“Can I Have a Minute Time-out?” – “No, You Can’t”
BBC Radio 4 – Today In Parliament, November 7th 2011
Let me adapt it to the Moroccan context: a top official at the Direction des Impôts is heard by the Public Finances parliamentary committee on some tax agreements between his department and a large holding in Morocco. The tax agreement allowed the company to avoid paying a large amount of corporate taxes. The official, reluctant to provide straightforward answers to the Representatives members of the said committee, is compelled to take an oath and then provide answers; the official asks for a moment to make a decision, but they are denied by committee members irritated by the official’s stonewalling. (this is a purely fictional story, that goes without saying)
Don’t laugh, the present framework allows parliament to hear officials. But only on a non-compulsory basis.
Of all the branches of government, parliament, both chambers in fact, is something of an unloved, ugly duckling: understaffed, under-financed and allocated only residual powers. The budget bill is mostly designed by Finance Ministry officials, members of parliament can only attach amendments, and some constitutional requirements actual deny parliament any say in a budget bill their member would find too contentious or controversial to even halt the process and get with the ministry to re-write it. The record of parliamentary misbehaviour of filibuster-like amendments could be an impairment to the business of running a country, but they are, as far as I can tell, the people’s representatives, and this is a very convenient way to veil the discrepancies in liaison between government and parliament. But this is another story.
The background story is simple as it gets: parliament is the boss of government -because the latter needs to be confirmed by the former- government ministers are the bosses of civil services, so nothing legal prevents officials from appearing before parliament to testify when Representatives see it fit. But it is not. The statutory civil service code specifically places officials under the authority of governmental purview:
الباب ثاني: تنظيم الوظيفة العمومية
فصل 8: تحتوي مهمة المصلحة المكلفة بالوظيفة العمومية بوجه خاص و تحت إمرة السلطة الحكومية
And that goes on with Articles 9-12; at no point parliamentary oversight is mentioned; civil service officials are answerable to their ministers, to the Civil Service Department and the Finance Ministry. So unlike that senior lawyer with HMRC questioned by the Westminster Parliamentary Committee of Public Accounts, no high official in Morocco is actually answerable to parliament, only to their respective ministers.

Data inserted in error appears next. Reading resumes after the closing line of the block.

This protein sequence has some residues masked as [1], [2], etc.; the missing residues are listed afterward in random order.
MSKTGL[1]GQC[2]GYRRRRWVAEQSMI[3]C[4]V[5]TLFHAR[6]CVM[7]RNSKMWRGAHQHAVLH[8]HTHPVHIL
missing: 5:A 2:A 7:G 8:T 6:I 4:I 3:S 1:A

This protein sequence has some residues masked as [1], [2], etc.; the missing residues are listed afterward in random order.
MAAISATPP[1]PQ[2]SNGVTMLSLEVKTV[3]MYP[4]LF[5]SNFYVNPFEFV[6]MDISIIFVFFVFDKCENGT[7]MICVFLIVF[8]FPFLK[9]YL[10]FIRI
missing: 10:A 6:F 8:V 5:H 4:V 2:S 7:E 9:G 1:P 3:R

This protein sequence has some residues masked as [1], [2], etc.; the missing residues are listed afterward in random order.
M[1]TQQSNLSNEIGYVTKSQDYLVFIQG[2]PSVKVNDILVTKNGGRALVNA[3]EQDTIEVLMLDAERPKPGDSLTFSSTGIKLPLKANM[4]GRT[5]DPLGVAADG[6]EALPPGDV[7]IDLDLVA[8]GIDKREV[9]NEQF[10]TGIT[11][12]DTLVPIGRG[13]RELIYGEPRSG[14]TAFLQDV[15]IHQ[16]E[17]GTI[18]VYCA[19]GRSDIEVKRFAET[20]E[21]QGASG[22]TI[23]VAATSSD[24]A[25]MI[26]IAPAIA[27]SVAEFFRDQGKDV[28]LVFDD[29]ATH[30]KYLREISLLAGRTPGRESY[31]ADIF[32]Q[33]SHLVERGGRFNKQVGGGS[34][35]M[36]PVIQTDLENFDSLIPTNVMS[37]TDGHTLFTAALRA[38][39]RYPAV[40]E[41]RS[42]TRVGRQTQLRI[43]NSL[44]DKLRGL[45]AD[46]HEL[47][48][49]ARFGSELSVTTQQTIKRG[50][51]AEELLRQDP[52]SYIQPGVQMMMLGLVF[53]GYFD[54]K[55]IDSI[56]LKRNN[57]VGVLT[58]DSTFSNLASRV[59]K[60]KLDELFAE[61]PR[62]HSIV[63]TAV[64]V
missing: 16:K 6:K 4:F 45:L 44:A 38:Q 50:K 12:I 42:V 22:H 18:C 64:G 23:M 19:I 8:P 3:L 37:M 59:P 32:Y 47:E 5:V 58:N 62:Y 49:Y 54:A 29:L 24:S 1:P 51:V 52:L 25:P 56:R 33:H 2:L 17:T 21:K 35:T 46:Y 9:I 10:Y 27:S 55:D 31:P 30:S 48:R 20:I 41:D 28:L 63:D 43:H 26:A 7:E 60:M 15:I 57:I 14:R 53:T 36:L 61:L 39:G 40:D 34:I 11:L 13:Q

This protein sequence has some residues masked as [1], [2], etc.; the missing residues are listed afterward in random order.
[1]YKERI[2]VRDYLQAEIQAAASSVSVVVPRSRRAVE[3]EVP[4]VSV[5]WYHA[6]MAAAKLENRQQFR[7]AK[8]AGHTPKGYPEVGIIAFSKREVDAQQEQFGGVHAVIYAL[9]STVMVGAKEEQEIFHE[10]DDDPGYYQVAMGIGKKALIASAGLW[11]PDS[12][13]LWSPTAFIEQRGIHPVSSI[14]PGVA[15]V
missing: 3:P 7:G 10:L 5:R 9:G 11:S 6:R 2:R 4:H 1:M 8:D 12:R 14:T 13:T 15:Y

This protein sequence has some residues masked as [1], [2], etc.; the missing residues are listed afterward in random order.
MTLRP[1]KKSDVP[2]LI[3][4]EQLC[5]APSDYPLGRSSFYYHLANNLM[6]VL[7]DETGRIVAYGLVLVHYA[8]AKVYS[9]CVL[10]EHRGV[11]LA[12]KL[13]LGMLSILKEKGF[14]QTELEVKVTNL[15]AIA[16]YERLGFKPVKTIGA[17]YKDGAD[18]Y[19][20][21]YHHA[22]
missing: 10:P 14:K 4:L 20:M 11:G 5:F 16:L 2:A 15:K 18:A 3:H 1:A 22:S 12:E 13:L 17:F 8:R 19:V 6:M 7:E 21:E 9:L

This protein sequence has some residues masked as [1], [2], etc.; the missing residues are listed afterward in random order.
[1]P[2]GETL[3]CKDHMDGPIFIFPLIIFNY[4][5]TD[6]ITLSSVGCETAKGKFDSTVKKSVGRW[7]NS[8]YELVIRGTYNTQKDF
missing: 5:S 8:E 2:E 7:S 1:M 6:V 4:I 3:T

Can parliamentarians change something? Sure they can. The government can introduce an organic bill for their supporters to vote on, placing the civil service under joint authority of government and parliament. Even consider some appointments that need to be processed by representatives before these officials get into office. This move prompts the following questions: why would the government do that? how would they circumvent the juggernaut that is the General Secretary of Government office, and finally, will the civil service abide by it once it is implemented?
– Why would the Government Do It? it actually serves a purpose: PJD is the senior partner in this unique brand of government coalition; their caucus has a new intake of enthusiastic representatives, and because there is a certain amount of internal democracy running down its structure, they will be a difficult conference to manage, if no substantial bone is thrown to them; this could actually be it: allow parliamentarians to quiz officials, score good media points by championing the everyday citizen against the discretionary powers of the civil services (and more often than not, the abuses of officials at every level) as for government ministers, that keeps their officials on a tight leash: they toe the line.
– How would the Government circumvent the GSG office? It is known a lot of bills have not been en acted because the GSG blocked them for one reason or the other; writing legislative language is usually the official line.
This is why the Minister Of State without a portfolio needs to get down to business: he is the one with no definitive job description, so he needs to get a team of lawyers or insiders -which might not be as difficult as it seems- and tail the GSG every change he gets, so as to speed up the process. The objective is to make sure among the dozen of Organic Bills needed to pass are speedily processed.
– Will the Civil Service abide by the new regulations? the mutual fear of being demoted, fingered, losing their job, whatever. A top official is answerable to parliament and to their minister. If they do well, their minister could actually stand up to them.
Everybody wins: parliamentarians get an extra load of work that will tie them to the House of Representatives, ministers have an external threat they can use against reluctant officials in their departments, and these civil servants can actually strengthen their relationship with their ‘master’. And the best part, the public actually gets to benefit from it, either because this would lead to a reduction in administrative discretion and abuse.